Wow. That's pretty spiff! I'd love to see your Roman Empire SNAC, can you send me the info?
From: Code for Libraries [mailto:[log in to unmask]] On Behalf Of Ethan Gruber
Sent: Wednesday, October 03, 2012 11:04 AM
To: [log in to unmask]
Subject: [CODE4LIB] Using dbpedia to generate EAC-CPF collections
In the last few weeks, I have undertaken a project of EAC-CPF stubs using dbpedia and VIAF data for the Roman emperors and their relations. There's a lot of great information available through dbpedia, and since it's available in RDF, I put together a PHP script that can start at one point in dbpedia (e.g., http://dbpedia.org/resource/Augustus) and traverse through its relations to create a network of stubs using links to parents, children, spouses, influences, successors, and predecessors provided in the RDF. Left unchecked, the script would crawl forward through the Byzantine period to spread laterally (chronologically speaking) to generate a network of the ruling hierarchy of the West up to the modern period. It also goes backwards to the successors of Alexander the Great. For all I know, it goes back through all of the Egyptian dynasties to Narmer ca. 3000 BC, but I haven't let the script go that far.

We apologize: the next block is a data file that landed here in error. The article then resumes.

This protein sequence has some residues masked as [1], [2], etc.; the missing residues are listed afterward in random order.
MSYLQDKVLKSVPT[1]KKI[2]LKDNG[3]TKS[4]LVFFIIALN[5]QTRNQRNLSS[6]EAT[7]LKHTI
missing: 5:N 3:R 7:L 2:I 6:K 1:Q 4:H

The script is fairly generalizable, and can begin at any dbpedia resource.
It's available at
I should also note that this is a work in progress. To execute the script, you'll need to place a "temp" folder in the same place you download/execute it (for writing EAC records).
At a glance, here's what it does:
-Creates nameEntries for all of the names available in various languages in dbpedia -If a VIAF ID is available in the RDF, the script will pull some alternate record IDs from VIAF, as well as birth and death dates -Can pull in subjects, occupations, and related resources on the web -Generate corporate/personal/family relations given the parents/children/spouses/influences/successors/predecessors/dynasties
linked in dbpedia. These relations are added into an array which continually processes until presumably it reaches the end of time.
-You can specify an "end" record to attempt to break this chain, but I cannot guarantee that it'll work. Anastasius (emperor of Rome ca. 500 AD) does actually successfully terminate the Augustus chain.
-Import birth and death places (and associated birth and death dates, if
I think that these stubs are a good starting point for handing off the management of EAC content to subject specialists who can add chronological and geographical context. I wrote a bit more about this script and the process applied to xEAC, an XForms-based engine for creating, editing, managing, and publishing EAC-CPF collections at http://eaditor.blogspot.com/2012/10/using-dbpedia-to-jumpstart-eac-cpf.html
There's a prototype collection of the Roman Empire; if anyone is interested in taking a look at it, drop me a line off the list.